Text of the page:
2. So what about me? I have a WordPress blog and I’m published through an independent press. So many times I feel invisible because blog posts and indie websites rarely mention us. Just self-published or traditionally. There are bunches of us “Indies” as well. Are we the red-headed stepkids of the publishing world? 🙂


  3. Big authors probably glance at reviews occasionally – John Green even checks into his Tumblr tag – but they simply don’t have the time to read all 10,754 reviews on Good Reads. They’re on blog tours and signings and they have deadlines for their next book.

    I’m not a self-published author (or an any-published author yet), but I don’t find it foolish for an indie author to read their reviews. I would find it strange if they didn’t. When I wrote fanfiction as a teenager, the reviews were the best part. Especially because I could respond to them and interact with readers. Great fun.

    Maybe if I wrote some drivel that didn’t mean anything to me and I was just trying to make pocket change, I wouldn’t read the reviews. But with stuff I put real effort into, damn right I want to know what people think. The constructive critique might help me improve, the compliments will cheer me up, and hey, at least the haters will give me a laugh. Seeing the trends in reviews also helps you realize what audience you’re attracting (or pissing off), and that’s smart for marketing in the future. *shrug*

    Liked by 1 person

  4. Ahh reality check! I forget I’m not the only one with a starry eyed view of what having a published book is all about. Reality is: it is hard. But you have to keep trying, right? I’d say you have a pretty realistic view of the industry.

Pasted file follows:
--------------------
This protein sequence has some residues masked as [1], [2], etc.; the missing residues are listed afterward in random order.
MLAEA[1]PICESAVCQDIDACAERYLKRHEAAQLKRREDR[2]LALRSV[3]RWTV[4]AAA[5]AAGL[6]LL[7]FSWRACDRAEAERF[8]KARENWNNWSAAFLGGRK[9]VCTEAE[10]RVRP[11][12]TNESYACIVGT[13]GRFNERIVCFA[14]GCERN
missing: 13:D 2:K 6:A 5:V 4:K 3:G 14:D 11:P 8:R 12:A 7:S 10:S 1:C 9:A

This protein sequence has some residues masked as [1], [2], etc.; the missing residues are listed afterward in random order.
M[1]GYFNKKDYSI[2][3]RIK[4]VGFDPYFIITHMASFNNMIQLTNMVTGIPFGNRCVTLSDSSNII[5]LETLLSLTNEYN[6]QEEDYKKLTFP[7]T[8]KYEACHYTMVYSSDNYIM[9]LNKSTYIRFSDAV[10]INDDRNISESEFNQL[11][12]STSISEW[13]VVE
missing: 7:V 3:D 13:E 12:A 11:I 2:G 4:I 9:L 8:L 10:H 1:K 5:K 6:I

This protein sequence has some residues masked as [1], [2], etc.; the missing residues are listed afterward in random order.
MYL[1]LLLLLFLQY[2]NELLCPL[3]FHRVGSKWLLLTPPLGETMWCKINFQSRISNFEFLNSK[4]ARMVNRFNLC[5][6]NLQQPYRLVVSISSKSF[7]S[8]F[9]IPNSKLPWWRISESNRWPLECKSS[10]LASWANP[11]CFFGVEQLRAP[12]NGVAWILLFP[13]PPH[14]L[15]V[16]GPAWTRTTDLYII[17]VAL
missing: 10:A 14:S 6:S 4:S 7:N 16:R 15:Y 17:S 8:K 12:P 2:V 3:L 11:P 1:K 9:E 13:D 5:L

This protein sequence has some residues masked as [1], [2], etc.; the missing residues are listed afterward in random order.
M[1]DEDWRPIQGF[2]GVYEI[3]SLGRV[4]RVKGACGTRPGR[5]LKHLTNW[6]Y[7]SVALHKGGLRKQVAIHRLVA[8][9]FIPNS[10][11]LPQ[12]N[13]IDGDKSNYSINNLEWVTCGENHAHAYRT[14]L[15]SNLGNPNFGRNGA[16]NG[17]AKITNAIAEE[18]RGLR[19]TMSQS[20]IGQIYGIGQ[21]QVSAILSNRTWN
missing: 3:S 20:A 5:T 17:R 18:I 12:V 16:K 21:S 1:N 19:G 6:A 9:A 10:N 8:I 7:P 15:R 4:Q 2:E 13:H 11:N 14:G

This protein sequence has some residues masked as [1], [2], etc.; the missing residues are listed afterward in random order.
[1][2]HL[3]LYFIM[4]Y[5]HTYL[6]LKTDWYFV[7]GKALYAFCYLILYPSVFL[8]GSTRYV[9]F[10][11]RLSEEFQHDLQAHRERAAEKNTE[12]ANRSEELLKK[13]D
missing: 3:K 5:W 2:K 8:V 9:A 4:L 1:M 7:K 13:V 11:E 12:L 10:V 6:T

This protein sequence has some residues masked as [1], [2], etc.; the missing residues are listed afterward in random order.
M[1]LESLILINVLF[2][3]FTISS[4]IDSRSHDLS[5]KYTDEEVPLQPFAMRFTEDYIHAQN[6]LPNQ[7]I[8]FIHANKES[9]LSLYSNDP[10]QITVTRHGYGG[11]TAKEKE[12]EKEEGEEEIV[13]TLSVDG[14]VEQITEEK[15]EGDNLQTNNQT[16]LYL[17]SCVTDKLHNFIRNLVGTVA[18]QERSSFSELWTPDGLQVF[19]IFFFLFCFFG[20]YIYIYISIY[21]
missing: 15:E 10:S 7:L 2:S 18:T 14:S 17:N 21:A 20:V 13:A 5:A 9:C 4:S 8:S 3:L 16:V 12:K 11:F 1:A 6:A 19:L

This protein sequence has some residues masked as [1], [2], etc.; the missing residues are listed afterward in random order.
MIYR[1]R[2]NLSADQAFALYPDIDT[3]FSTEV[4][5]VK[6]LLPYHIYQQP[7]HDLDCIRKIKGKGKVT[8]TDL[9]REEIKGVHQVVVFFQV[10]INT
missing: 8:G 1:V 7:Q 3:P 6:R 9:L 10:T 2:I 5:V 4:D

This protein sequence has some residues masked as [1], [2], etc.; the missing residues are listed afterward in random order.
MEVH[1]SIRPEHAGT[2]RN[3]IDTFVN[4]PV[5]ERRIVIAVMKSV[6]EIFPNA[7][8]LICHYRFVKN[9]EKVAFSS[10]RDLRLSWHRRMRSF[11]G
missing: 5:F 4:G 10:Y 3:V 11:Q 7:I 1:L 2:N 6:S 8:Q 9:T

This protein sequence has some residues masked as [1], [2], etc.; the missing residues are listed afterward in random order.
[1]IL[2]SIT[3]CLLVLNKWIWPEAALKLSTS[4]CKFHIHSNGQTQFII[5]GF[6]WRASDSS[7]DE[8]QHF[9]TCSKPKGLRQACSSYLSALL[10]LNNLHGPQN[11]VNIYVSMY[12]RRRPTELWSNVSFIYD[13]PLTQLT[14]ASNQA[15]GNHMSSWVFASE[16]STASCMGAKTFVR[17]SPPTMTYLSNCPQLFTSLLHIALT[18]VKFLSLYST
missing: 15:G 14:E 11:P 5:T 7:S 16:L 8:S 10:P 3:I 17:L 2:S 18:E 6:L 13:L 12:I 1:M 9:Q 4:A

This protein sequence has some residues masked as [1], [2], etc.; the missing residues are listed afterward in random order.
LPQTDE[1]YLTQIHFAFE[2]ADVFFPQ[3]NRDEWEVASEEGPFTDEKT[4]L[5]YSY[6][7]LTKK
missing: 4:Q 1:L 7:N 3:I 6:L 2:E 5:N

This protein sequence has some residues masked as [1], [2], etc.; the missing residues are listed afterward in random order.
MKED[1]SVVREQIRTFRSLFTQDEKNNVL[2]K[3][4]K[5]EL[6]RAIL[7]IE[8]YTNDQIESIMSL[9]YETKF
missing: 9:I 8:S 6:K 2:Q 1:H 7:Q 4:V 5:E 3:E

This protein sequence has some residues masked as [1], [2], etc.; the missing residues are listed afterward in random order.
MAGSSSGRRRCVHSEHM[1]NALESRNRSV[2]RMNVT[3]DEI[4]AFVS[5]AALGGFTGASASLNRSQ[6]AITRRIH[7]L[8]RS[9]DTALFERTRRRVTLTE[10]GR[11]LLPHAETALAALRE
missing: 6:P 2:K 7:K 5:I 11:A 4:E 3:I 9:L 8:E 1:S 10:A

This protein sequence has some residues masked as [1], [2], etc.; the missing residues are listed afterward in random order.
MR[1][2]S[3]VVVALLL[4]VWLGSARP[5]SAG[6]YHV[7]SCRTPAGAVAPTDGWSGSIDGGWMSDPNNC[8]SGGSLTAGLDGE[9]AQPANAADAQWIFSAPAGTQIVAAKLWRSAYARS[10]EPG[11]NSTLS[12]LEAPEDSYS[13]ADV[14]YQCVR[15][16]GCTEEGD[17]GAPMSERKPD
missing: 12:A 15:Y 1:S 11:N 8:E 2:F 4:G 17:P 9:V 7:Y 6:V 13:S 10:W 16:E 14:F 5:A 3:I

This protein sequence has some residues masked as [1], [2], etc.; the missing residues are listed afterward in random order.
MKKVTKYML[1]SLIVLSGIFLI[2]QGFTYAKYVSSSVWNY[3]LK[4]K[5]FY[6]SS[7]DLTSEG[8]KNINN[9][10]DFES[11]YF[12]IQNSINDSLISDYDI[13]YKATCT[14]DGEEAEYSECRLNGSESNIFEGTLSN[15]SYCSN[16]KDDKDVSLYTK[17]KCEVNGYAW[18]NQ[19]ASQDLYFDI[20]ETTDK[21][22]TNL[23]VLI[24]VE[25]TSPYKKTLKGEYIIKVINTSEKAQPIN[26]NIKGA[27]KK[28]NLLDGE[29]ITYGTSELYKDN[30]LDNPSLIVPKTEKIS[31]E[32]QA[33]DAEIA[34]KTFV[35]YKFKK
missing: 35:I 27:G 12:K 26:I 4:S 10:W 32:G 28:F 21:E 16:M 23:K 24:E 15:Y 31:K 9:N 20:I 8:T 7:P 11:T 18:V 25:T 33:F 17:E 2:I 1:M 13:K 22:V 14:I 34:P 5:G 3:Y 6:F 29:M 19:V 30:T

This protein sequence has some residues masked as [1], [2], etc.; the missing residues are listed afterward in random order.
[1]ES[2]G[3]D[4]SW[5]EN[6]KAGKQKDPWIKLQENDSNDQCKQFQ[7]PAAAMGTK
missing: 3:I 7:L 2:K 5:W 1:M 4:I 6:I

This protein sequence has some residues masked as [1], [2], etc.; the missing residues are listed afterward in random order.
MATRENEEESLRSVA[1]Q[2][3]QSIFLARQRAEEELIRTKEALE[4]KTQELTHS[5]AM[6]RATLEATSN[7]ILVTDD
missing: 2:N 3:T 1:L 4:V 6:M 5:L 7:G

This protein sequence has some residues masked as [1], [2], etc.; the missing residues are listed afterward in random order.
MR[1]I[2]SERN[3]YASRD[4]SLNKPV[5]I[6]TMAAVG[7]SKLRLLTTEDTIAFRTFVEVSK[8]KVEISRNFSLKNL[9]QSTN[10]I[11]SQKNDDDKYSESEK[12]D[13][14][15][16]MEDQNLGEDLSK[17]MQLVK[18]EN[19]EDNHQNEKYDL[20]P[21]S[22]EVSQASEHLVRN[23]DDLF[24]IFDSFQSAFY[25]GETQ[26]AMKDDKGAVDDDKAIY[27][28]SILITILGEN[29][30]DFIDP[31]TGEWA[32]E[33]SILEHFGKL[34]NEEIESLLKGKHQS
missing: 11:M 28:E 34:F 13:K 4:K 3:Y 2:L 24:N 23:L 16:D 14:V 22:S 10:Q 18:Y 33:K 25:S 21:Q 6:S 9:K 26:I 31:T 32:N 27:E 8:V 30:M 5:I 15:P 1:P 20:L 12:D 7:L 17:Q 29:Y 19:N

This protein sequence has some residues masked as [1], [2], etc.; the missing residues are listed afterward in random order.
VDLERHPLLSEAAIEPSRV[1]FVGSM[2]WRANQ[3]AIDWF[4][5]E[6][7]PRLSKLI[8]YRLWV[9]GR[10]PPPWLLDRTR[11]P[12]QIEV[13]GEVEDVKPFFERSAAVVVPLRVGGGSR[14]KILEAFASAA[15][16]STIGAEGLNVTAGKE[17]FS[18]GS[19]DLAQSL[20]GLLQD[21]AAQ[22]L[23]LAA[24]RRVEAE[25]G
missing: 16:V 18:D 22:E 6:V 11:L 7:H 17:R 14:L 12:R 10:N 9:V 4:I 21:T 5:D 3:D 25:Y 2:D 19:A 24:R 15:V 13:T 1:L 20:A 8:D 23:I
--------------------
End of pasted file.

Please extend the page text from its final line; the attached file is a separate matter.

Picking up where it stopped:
5. You do realize that going via traditional publishers is 1) five year min. 2) Very biased, 3) limiting. There are some very good authors who would never be published if it wasn’t for the non-traditional ways


  6. I actually don’t read my reviews. I think it was Hemmingway that said “If you believe the good then, enevitably, you have to believe the bad.” Of course I sell more books out the trunk of my car than anything so I’m not sure my opinion is really all that valid. But people do like my novels, so who knows. I love what I do so I keep pushing along. I will say this, I read Indie Authors and leave reviews because I understand a review could help with a sale and I’m from the mentality that I have a responsibility to do what I can to make sure my peers eat. But that’s just me.


  7. I actually don’t read reviews. I believe it was Hemmingway that said if you believe the good then you have to believe the bad. Of course I sell more books out the trunk of my car so maybe I’m not the best person to ask. People seem to like what I’m doing, and I enjoy it so I keep moving. But I will say that I read/support Indie Authors and I leave reviews because I believe that it’s my responsibility to do all I can to help my peers eat because you never know, that review might get that Author a sale.
    Hustler Mentality.


  8. I’ve read all my reviews so far. I don’t expect them to ‘be’ anything … I know I’m not a perfect writer! I just consider reviews another form of criticism that I can use to get better.


  9. I have read all my reviews, but that’s not hard because I’ve had so few of them – and that’s my biggest problem: getting reviews in the first place. I haven’t had a really bad one yet, but again that’s probably because I haven’t had many – the more people read and review the book, the greater likelihood (in fact, inevitability sooner or later) that someone’s going to really dislike it. You can’t please everyone after all.